The market is one big head game and most people do better selling into strength because selling weakness leaves them filled with regret over not selling earlier.  The temptation is to wait for the market to go back up to the previous high, but more often than not the market steps lower, leaving the trader with even more regret at not selling the first dip.  And beyond this, the early seller has a huge psychological edge because he is watching the pullback with cash in hand and hungry to buy.  Compare this to the guy riding the elevator down, nervously trying to decide if he should get off or not.  By the time the market finally chases him out, the early seller is buying back in and ready to ride the trade back up.

I’ve read countless interviews with successful traders and I have yet to find one who claims his key to success is selling on the way down.  Every single one claims they sell too early, many going even further and saying that is the number one key to their success.  Maybe they are on to something.

AAPL daily at end of day

AAPL daily at end of day


AAPL’s massive plunge caught a lot of people, including myself, off guard and that is why it happened.  The most noteworthy thing is the stock never caught a bid and finished at the lows of the day.  This is the most owned stock by big money and they failed to prop up their most important investment.  Big money knows the market is a game of perception and often they will defend their positions by buying shares to prevent a major selloff.  I was surprised we didn’t see that with AAPL, especially in after-hours trade when it would have been a lot easier to manipulate the market.  Based on this completely absent defense, it seems everyone already has as much AAPL as they can handle and no one is able or willing to put new money at risk.  That is a scary prospect for the stock.  No matter how solid the fundamentals, if there are no new buyers, the stock will continue languishing.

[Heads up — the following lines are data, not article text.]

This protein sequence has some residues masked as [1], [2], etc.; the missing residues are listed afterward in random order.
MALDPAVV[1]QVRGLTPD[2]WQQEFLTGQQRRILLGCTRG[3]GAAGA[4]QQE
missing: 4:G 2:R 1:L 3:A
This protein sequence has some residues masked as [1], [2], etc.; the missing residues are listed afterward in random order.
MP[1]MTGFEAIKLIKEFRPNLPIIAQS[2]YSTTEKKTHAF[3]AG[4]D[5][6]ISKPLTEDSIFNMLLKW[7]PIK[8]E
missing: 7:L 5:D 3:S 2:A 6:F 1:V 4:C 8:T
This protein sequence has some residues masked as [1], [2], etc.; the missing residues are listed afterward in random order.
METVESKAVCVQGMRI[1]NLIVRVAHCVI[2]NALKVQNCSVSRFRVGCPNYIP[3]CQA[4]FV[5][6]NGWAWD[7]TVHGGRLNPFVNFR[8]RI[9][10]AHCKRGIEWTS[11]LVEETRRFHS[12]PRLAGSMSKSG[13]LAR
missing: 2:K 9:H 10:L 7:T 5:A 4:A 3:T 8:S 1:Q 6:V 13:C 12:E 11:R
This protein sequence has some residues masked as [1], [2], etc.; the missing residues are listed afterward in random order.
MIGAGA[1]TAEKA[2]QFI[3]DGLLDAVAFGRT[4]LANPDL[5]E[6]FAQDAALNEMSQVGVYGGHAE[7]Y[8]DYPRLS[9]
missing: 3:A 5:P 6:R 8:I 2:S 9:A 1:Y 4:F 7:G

The problem for people hoping for a rebound is the biggest catalyst came and went and there really isn’t anything over the next few months to trigger a strong move.  The iPhone5S will be met with a yawn.  Management was hostile to questions over their cash hoard, so don’t expect much movement on that anytime soon.  Apple TV is still a R&D project.  And virtually all the other good news concerning global sales is already baked into the stock.  Without a reason new for investors to buy, it seems we are stuck at these levels for a while.  The stock could rally or slide another $20 or $40, but any expectations of recovering $600 in the next few months are a pipe-dream.  Apple Inc remains a great company, but it’s stock is out of favor and everyone who believes in the story already has all the stock they can handle.

Stay safe


About the Author

Jani Ziedins (pronounced Ya-nee) is a full-time investor and financial analyst that has successfully traded stocks and options for nearly three decades. He has an undergraduate engineering degree from the Colorado School of Mines and two graduate business degrees from the University of Colorado Denver. His prior professional experience includes engineering at Fortune 500 companies, small business consulting, and managing investment real estate. He is now fortunate enough to trade full-time from home, affording him the luxury of spending extra time with his wife and two children.